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A Climate of Confusion: The Significance of Climatic Adaptation in 19th Century Queensland Architecture


King, SA, A Climate of Confusion: The Significance of Climatic Adaptation in 19th Century Queensland Architecture, Panorama to paradise: Scopic Regimes in Architectural and Urban History and Theory, 21- 24 September 2007, Adelaide, pp. 25. ISBN 1-920927-55-7 (2007) [Refereed Conference Paper]

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Copyright 2007 Society of Architectural Historians Australia and New Zealand


The written histories of Queensland architecture build a case for a Climatically responsive architecture oriented to the exigencies of place. Predominantly derived from the consideration of domestic and vernacular traditions this ideal of climatic responsiveness is often positioned as a romantic expression of Queensland identity. However, climate rarely bears upon the determination of heritage significance in Queensland's nineteenth century architecture. Even beyond the legislated criteria , for assessment, climatic responsiveness does not appear within an extensive range of thematic categories nominated by the Queensland Department of Cultural Heritage for the groupings of registered buildings. In the nineteenth century, climatic conditions were frequently invoked as a source for the planning and arrangement of buildings, stylistic choice, the composition of masses, choice of materials, colour, and the modelling of surface ornament. Yet responses to the exigencies of tropical climates were also seen as having the potential to undermine the nineteenth century ideal of 'appropriateness', particularly in the design of civic buildings. This paper uses empirical research to examine the consideration of climate in mid to late nineteenth century Queensland architecture. It queries the basis of the romantic ideal of a tradition of climatic Queensland architecture, as well as a potential oversight in the processes of heritage assessment, where innovative responses to climate are not being considered.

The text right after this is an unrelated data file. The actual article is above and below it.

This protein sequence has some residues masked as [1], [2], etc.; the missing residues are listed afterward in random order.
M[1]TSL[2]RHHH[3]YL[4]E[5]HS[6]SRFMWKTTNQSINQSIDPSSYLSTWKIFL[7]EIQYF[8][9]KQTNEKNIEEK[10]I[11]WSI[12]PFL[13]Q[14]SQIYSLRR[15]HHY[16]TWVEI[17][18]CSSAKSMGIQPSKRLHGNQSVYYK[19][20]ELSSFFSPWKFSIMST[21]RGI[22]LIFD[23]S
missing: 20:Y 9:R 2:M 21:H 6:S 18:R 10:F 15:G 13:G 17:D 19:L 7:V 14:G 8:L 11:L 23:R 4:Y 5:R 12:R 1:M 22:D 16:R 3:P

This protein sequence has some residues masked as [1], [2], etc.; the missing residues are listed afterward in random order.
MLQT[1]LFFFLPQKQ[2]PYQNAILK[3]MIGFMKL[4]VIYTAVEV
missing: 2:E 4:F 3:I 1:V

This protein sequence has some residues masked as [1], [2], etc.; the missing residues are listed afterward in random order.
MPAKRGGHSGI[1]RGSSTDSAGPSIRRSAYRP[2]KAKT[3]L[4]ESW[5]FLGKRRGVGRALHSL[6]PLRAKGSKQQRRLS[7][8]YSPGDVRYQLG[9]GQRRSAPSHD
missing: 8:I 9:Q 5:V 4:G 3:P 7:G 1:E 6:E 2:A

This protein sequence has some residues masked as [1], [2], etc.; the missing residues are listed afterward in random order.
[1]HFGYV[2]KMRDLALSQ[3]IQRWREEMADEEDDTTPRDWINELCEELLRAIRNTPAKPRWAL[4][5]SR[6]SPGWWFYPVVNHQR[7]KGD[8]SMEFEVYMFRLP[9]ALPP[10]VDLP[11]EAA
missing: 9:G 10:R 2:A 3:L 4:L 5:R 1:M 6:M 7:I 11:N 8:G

Item Details

Item Type:Refereed Conference Paper
Research Division:Built Environment and Design
Research Group:Urban and regional planning
Research Field:History and theory of the built environment (excl. architecture)
Objective Division:Culture and Society
Objective Group:Heritage
Objective Field:Conserving the historic environment
UTAS Author:King, SA (Dr Stuart King)
ID Code:49084
Year Published:2007
Deposited By:Architecture
Deposited On:2007-08-01
Last Modified:2012-02-15
Downloads:23 View Download Statistics

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